GNU/Linux is a multi-tasking OS; a part of the kernel called the scheduler keeps track of all the programs running and allots processor time accordingly, effectively running several programs simultaneously. Each process is allocated its own memory, and is forbidden by the kernel from accessing memory outside its alloted area. Different processes share data by means of common ``scratch pads'' in memory, rather than by writing directly onto each others' memory space. Consequently, if a program crashes, no other processes are affected. Unplanned rebooting with GNU/Linux is extremely rare.13 It is normal for a GNU/Linux system to run uninterruptedly for weeks or months without rebooting.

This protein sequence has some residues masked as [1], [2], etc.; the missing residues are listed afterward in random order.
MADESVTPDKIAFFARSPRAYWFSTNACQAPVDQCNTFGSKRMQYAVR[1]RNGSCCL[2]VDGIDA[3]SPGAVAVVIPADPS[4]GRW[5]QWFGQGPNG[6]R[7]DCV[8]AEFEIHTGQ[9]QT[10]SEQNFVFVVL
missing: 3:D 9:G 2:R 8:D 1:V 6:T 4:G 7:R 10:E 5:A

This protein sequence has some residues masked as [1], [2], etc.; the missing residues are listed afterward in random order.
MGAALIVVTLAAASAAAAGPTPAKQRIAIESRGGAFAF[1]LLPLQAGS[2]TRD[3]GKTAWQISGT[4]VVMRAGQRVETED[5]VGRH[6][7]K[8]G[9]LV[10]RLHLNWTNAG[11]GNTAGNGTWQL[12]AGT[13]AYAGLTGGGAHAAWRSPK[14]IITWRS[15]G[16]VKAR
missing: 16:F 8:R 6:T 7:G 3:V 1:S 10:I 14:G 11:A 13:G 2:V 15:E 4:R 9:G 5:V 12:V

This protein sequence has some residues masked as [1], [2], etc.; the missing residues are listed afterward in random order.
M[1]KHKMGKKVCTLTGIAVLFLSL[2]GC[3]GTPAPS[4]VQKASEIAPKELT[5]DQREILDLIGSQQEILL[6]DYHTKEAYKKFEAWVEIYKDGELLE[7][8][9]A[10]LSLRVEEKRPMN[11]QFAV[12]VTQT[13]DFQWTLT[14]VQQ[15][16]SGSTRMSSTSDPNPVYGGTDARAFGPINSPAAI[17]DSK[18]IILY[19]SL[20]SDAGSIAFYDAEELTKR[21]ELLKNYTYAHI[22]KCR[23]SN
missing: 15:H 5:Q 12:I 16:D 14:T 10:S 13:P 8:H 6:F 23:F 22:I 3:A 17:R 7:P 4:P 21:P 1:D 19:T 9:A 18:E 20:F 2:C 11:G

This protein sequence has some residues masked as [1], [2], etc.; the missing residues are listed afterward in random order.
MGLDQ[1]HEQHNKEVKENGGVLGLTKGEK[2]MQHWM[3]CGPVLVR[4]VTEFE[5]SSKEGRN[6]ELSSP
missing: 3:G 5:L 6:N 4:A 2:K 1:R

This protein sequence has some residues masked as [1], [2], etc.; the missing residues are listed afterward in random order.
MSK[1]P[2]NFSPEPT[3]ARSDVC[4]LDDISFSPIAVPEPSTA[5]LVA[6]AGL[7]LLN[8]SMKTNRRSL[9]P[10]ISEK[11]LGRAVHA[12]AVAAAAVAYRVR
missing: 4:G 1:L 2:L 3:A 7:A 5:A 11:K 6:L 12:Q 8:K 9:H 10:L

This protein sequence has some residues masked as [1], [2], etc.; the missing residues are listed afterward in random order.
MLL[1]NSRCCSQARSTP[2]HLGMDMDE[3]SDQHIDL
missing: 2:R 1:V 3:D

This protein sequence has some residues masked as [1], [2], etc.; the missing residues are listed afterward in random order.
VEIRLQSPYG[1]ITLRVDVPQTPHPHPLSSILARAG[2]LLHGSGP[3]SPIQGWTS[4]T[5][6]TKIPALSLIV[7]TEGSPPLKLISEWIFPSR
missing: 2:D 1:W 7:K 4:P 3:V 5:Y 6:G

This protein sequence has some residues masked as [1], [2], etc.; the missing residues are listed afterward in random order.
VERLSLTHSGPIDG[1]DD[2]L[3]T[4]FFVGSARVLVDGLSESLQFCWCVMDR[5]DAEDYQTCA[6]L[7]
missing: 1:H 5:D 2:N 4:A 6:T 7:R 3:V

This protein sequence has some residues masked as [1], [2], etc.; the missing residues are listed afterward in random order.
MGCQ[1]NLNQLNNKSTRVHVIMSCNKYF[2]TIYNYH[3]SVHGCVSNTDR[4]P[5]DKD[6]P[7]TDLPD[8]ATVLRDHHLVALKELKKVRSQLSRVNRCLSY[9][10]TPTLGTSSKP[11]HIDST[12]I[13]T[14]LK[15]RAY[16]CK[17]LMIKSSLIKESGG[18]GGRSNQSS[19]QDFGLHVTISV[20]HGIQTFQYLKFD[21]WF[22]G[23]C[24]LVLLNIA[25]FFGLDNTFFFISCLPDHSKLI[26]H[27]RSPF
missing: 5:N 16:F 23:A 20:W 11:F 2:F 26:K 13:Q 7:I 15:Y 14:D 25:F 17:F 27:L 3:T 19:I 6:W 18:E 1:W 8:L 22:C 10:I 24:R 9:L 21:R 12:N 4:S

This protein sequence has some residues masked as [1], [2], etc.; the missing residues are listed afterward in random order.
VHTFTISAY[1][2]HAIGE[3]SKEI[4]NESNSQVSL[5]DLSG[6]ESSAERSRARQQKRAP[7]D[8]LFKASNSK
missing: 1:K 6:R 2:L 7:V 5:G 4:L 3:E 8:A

GNU/Linux is also a multi-user OS. This means not merely that several users can use a single machine, each having their own customized environments, but that several users may use a single machine at the same time, either by logging on from a terminal or another computer, or by leaving a running process after logging out. Out of the box, Mandrake supports six desktop sessions, which are accessed by pressing <ctrl>-<alt>-f1- f12; with enough terminals, six people can log onto your desktop machine and work in complete independence. The more users, the more memory is required and the slower the machine will respond, but if no one is running a program that hogs the processor they can all work at an acceptable speed.